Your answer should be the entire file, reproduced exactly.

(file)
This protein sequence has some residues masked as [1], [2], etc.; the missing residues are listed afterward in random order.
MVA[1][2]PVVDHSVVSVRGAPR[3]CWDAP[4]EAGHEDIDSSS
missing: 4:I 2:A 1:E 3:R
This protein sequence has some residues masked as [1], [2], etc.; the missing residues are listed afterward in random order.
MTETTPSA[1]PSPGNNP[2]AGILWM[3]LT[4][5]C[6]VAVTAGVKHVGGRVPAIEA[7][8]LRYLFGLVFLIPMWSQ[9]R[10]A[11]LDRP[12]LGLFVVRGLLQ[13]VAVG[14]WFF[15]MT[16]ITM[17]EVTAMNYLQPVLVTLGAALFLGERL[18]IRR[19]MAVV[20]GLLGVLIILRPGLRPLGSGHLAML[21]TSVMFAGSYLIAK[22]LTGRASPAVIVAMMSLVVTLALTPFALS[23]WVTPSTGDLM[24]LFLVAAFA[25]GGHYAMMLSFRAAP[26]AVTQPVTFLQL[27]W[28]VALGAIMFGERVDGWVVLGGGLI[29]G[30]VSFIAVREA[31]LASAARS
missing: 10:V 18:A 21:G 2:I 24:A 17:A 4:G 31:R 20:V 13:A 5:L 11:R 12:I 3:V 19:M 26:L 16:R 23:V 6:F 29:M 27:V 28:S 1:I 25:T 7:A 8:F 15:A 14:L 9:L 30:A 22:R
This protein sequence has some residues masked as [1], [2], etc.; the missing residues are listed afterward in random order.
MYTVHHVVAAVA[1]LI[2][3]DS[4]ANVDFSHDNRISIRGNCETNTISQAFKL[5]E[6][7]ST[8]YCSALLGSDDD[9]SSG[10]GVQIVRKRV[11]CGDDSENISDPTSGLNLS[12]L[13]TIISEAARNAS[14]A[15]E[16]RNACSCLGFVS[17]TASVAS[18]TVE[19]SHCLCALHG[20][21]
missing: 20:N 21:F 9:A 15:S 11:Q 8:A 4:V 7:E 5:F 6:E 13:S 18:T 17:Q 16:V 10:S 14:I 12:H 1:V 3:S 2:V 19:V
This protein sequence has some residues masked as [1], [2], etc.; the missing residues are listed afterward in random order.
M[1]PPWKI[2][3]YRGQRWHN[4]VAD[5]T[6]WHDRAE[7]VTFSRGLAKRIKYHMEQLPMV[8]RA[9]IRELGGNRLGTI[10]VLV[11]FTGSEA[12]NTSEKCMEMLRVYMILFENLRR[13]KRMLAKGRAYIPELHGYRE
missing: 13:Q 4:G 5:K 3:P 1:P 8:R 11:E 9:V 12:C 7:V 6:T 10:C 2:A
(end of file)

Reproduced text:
This protein sequence has some residues masked as [1], [2], etc.; the missing residues are listed afterward in random order.
MVA[1][2]PVVDHSVVSVRGAPR[3]CWDAP[4]EAGHEDIDSSS
missing: 4:I 2:A 1:E 3:R
This protein sequence has some residues masked as [1], [2], etc.; the missing residues are listed afterward in random order.
MTETTPSA[1]PSPGNNP[2]AGILWM[3]LT[4][5]C[6]VAVTAGVKHVGGRVPAIEA[7][8]LRYLFGLVFLIPMWSQ[9]R[10]A[11]LDRP[12]LGLFVVRGLLQ[13]VAVG[14]WFF[15]MT[16]ITM[17]EVTAMNYLQPVLVTLGAALFLGERL[18]IRR[19]MAVV[20]GLLGVLIILRPGLRPLGSGHLAML[21]TSVMFAGSYLIAK[22]LTGRASPAVIVAMMSLVVTLALTPFALS[23]WVTPSTGDLM[24]LFLVAAFA[25]GGHYAMMLSFRAAP[26]AVTQPVTFLQL[27]W[28]VALGAIMFGERVDGWVVLGGGLI[29]G[30]VSFIAVREA[31]LASAARS
missing: 10:V 18:A 21:G 2:I 24:A 17:A 4:G 31:R 20:V 13:A 5:L 11:R 12:I 3:V 19:M 26:L 16:R 23:V 6:F 29:M 27:V 28:S 1:I 25:T 7:A 8:F 15:A 14:L 9:L 30:A 22:R
This protein sequence has some residues masked as [1], [2], etc.; the missing residues are listed afterward in random order.
MYTVHHVVAAVA[1]LI[2][3]DS[4]ANVDFSHDNRISIRGNCETNTISQAFKL[5]E[6][7]ST[8]YCSALLGSDDD[9]SSG[10]GVQIVRKRV[11]CGDDSENISDPTSGLNLS[12]L[13]TIISEAARNAS[14]A[15]E[16]RNACSCLGFVS[17]TASVAS[18]TVE[19]SHCLCALHG[20][21]
missing: 20:N 21:F 9:A 15:S 11:Q 8:A 4:V 7:E 5:F 6:E 13:S 18:T 17:Q 16:V 10:S 14:I 12:H 1:V 3:S 2:V 19:V
This protein sequence has some residues masked as [1], [2], etc.; the missing residues are listed afterward in random order.
M[1]PPWKI[2][3]YRGQRWHN[4]VAD[5]T[6]WHDRAE[7]VTFSRGLAKRIKYHMEQLPMV[8]RA[9]IRELGGNRLGTI[10]VLV[11]FTGSEA[12]NTSEKCMEMLRVYMILFENLRR[13]KRMLAKGRAYIPELHGYRE
missing: 13:Q 4:G 5:K 3:P 1:P 8:R 11:E 9:V 12:C 7:V 6:T 10:C 2:A